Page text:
One embodiment of the invention sets forth a method for uniquely identifying a hardware configuration of a computer system. The method includes the steps of gathering data from a system management basic input-output system (SMBIOS) device list generated for the computer system, probing a bus within the computer system to determine a bus topology and to assign a unique identifier to each device coupled to the bus, accessing configuration space registers of each device coupled to the bus to determine a bus type, and computing a signature value for the computer system based on at least the data gathered from the SMBIOS device list and the bus type.

One advantage of the disclosed method is that it provides a technique for concisely identifying the hardware configuration of a computer system through a single signature value.

BRIEF DESCRIPTION OF THE DRAWINGS

So that the manner in which the above recited features of the present invention can be understood in detail, a more particular description of the invention, briefly summarized above, may be had by reference to embodiments, some of which are illustrated in the appended drawings. It is to be noted, however, that the appended drawings illustrate only typical embodiments of this invention and are therefore not to be considered limiting of its scope, for the invention may admit to other equally effective embodiments.

FIG. 1 is a conceptual diagram of a computer system that includes various system components, according to one embodiment of the invention;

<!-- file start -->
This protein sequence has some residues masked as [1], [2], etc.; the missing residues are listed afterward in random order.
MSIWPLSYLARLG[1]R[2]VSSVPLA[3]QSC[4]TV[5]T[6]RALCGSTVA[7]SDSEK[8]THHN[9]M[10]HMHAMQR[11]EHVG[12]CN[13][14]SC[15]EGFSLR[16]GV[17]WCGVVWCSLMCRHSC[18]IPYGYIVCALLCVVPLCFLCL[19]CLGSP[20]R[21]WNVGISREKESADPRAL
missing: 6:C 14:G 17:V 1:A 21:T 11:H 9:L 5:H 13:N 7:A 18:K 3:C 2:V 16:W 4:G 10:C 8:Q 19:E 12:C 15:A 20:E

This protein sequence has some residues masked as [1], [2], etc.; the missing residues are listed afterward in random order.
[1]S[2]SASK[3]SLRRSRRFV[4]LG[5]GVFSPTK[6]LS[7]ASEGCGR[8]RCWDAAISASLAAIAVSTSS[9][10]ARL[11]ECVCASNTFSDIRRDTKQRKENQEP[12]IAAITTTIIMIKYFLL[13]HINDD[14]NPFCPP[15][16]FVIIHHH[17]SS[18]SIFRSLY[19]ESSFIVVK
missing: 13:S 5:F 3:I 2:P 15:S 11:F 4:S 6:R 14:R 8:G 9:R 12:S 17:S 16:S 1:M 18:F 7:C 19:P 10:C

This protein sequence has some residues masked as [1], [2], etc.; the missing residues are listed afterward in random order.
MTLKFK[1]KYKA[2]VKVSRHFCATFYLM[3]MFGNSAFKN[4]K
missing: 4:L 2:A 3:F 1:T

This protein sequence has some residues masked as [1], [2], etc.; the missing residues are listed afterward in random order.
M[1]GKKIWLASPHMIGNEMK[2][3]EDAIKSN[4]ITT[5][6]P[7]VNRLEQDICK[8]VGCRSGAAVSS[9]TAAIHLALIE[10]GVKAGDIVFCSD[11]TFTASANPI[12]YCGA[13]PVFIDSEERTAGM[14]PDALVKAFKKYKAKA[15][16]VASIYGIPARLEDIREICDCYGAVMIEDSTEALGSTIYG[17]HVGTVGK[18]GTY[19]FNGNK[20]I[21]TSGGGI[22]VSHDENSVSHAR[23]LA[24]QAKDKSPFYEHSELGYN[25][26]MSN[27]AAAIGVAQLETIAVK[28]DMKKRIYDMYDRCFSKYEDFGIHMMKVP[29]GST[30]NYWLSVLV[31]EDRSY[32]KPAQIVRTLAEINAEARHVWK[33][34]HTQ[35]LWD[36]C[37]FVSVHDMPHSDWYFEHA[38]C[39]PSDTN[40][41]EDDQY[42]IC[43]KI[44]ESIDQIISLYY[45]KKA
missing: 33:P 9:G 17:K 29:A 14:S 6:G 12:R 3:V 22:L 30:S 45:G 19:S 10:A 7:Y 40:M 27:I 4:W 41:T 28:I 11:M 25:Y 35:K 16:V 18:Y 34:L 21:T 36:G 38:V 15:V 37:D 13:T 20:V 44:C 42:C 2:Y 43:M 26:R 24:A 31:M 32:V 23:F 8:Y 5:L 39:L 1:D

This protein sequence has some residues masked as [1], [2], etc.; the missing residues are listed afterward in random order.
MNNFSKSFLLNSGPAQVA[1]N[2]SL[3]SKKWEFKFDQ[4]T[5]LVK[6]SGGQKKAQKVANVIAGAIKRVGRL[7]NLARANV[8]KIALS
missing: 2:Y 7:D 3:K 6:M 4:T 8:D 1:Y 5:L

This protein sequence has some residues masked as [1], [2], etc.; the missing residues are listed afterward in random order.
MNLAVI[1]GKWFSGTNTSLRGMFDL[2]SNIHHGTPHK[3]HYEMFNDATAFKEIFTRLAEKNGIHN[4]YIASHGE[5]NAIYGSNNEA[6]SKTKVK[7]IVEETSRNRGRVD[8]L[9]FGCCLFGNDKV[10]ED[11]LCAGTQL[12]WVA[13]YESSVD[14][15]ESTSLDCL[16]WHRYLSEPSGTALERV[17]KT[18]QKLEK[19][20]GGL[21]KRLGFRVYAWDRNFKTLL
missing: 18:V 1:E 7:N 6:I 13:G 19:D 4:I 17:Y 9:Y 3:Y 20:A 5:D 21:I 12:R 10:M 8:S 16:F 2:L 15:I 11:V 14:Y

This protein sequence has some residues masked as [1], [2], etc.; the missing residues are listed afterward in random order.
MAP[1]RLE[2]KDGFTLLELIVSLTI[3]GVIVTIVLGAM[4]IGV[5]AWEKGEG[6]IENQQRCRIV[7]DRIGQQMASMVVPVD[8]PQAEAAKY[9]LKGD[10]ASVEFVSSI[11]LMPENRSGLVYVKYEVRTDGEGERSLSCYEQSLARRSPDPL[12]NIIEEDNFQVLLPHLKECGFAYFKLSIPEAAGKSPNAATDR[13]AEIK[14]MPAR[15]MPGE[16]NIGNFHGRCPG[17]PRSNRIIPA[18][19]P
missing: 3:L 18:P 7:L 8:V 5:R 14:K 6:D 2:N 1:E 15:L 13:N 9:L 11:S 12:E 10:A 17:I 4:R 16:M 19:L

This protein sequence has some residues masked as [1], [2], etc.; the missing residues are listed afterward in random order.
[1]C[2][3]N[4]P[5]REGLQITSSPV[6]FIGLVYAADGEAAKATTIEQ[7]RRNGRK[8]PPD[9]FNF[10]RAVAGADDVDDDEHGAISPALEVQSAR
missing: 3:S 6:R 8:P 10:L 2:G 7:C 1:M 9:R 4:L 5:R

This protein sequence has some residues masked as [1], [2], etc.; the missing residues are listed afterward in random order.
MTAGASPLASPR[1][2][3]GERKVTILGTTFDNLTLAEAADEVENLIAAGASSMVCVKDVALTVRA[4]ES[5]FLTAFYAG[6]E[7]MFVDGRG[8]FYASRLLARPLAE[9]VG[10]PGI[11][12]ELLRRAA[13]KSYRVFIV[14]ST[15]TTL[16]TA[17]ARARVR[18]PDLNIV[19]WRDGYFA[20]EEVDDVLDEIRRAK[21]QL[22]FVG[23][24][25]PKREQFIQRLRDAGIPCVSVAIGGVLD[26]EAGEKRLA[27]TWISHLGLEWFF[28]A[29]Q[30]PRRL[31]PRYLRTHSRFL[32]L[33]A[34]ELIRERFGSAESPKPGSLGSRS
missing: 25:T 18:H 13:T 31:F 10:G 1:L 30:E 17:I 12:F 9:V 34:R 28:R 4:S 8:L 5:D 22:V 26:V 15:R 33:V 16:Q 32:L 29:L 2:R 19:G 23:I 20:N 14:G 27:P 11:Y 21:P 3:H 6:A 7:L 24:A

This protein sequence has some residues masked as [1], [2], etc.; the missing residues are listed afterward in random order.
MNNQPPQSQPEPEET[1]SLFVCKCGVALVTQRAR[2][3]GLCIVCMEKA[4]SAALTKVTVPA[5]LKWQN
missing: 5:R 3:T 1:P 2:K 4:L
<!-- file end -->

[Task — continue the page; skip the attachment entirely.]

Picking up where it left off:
FIG. 2 illustrates the flow of collected configuration data through a signature generator, resulting in a signature value for a computer system, according to one embodiment of the invention; and

FIG. 3 is a flow diagram of method steps for generating a signature value to represent a particular hardware configuration of a computer system, according to one embodiment of the invention.

DETAILED DESCRIPTION

FIG. 1 is a conceptual diagram of a computer system 100 that includes various system components, according to one embodiment of the invention. As shown, the computer system 100 includes, without limitation, a North Bridge 114 used to interconnect multiple high-bandwidth devices, such as a CPU 110, a system memory 124, and in certain cases, a second CPU 112. The North Bridge 114 includes a memory controller and arbiter that manages the memory requests posted by the various connected devices. Typical configurations of the computer system 100 also include a GPU 116 connected to the North Bridge 114. In certain instances, a second GPU 118 may also connect to the North Bridge 114 to provide additional features or higher performance than a single GPU system. One or more expansion ports, such as a PCI-express port 130 or a standard PCI port 132, may be present on the North Bridge 114. The GPUs 116 and 118 typically connect to the North Bridge 114 via one of several available PCI-express ports. A NIC 120 may be connected to the North Bridge 114, or, alternately, to a South Bridge 140. In both cases, the NIC 120 provides the computer system 100 with networking capability. A Programmable Read Only Memory (PROM) 122 is attached to the North Bridge 114, and provides non-volatile storage of firmware 123. The firmware 123 includes, without limitation, procedures to boot the system. In alternate embodiments, the PROM 122 storing the firmware 123 may be attached to the South Bridge 140. A signature generator 150, described in greater detail below, executes as a software module in the system memory 124 to generate a unique signature value that indicates the hardware configuration of the computer system 100. The signature generator 150 may be loaded from the firmware 123 contained in PROM 122 to system memory 124 for execution. In an alternate embodiment, the signature generator 150 may execute in-place within the firmware 123 image residing in PROM 122.